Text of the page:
Source: FierceHomelandSecurity (email@example.com)
By Zach Rausnitz
Terrorist attacks don’t consistently increase or decrease during the the Olympics, according to an analysis from the National Consortium for the Study of Terrorism and Responses to Terrorism.
In a new report (.pdf), START says that heightened security surrounding the Olympics may neutralize the risk of terrorism that often accompanies high-profile events.
Researchers compared the number of terrorist attacks and fatalities in host countries during the Olympics, including the six months leading up to them, with the same period in the year before. The analysis drew upon the Global Terrorism Database maintained by START, which has information on more than 100,000 attacks around the world since 1970.
Since 1972, 16 of the host countries experienced some kind of attack during the Olympics, in the leadup to the games, or in the prior year. Of those 16, nine had more attacks during the Olympic year, and seven had fewer.
Fatality trends were similarly split, although, as the report notes, those numbers are especially sensitive to abnormal events. The last two Olympics held in the United States, the 1996 summer games in Atlanta and the 2002 winter games in Salt Lake City, both occurred in years after major terrorist attacks – the Oklahoma City bombing and the 9/11 attacks, respectively.
Fears of terrorism at the upcoming Olympics in Sochi, Russia, rose after a bombing in Volgograd killed 34 people and an Islamist group threatened to target tourists at the games.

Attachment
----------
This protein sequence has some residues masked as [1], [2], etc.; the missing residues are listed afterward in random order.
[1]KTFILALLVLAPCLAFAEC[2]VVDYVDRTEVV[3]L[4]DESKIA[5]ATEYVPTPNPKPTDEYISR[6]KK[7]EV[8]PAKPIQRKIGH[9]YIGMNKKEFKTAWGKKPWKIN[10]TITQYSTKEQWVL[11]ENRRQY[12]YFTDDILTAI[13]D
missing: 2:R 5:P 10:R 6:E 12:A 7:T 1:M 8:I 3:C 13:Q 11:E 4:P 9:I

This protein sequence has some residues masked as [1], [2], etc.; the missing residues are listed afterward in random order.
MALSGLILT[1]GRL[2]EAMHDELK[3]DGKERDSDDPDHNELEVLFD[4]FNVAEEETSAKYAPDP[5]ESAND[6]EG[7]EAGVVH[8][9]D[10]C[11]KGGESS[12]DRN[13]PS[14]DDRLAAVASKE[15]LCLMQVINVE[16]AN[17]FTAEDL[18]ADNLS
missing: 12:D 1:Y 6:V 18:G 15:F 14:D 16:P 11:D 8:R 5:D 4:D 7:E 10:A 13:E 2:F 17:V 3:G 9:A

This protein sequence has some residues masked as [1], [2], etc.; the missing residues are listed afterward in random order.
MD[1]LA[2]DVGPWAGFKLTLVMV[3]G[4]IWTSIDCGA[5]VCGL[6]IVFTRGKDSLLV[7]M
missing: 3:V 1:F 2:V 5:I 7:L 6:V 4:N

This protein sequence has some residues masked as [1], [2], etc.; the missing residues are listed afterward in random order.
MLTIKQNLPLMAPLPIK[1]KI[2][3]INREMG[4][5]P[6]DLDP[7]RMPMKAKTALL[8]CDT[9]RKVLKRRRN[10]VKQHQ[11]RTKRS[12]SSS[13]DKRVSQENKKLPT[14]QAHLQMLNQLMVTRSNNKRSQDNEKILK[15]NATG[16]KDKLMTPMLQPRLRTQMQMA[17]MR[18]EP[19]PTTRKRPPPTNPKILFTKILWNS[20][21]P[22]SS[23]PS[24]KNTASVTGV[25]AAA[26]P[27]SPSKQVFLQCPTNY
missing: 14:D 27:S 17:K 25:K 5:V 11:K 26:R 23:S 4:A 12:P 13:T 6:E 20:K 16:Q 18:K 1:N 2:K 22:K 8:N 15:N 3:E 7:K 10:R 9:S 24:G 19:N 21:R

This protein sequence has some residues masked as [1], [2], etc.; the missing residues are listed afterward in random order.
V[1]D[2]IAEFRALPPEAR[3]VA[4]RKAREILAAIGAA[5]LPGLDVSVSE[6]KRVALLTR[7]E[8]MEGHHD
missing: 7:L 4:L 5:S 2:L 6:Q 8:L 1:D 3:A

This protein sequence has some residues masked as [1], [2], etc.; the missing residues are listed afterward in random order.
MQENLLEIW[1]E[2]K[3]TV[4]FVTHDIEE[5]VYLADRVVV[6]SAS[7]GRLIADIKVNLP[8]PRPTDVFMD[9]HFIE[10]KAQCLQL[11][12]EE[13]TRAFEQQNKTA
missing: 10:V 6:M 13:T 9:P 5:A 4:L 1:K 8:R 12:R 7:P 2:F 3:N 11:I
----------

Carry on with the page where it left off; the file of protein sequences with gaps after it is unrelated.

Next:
– download the report, “Terrorism and the Olympics: Sochi, Russia 2014” (.pdf)
Homeland Security Secretary Jeh Johnson said that state and local governments are assuming more prominent roles in the missions his department is responsible for.
“The homeland security mission of the U.S. government is evolving,” Johnson said in a speech to the U.S. Conference of Mayors. “It is evolving to the point where our partnerships with state and local governments, with mayors, with district attorneys, with police commissioners, with sheriffs, [are] becoming more and more important.”
The public appearance was one of Johnson’s first since he was confirmed to lead the Homeland Security Department in December.
“In the coming weeks, I will be laying out a vision for homeland security that builds on the important work of my predecessors and the relationships with state and local government that they have forged,” he also said.
In about 20 minutes of remarks, Johnson mostly stuck to topics geared toward his audience of mayors, such as the importance of fusion centers and his personal affinity for city life (“I am a huge, huge fan of public transportation.”).
He also touched on the issue of immigration reform, calling for an “earned” path to citizenship, a term the White House deployed throughout its 2013 push for immigration legislation.
– watch the speech on C-SPAN (Johnson begins speaking at 37:55)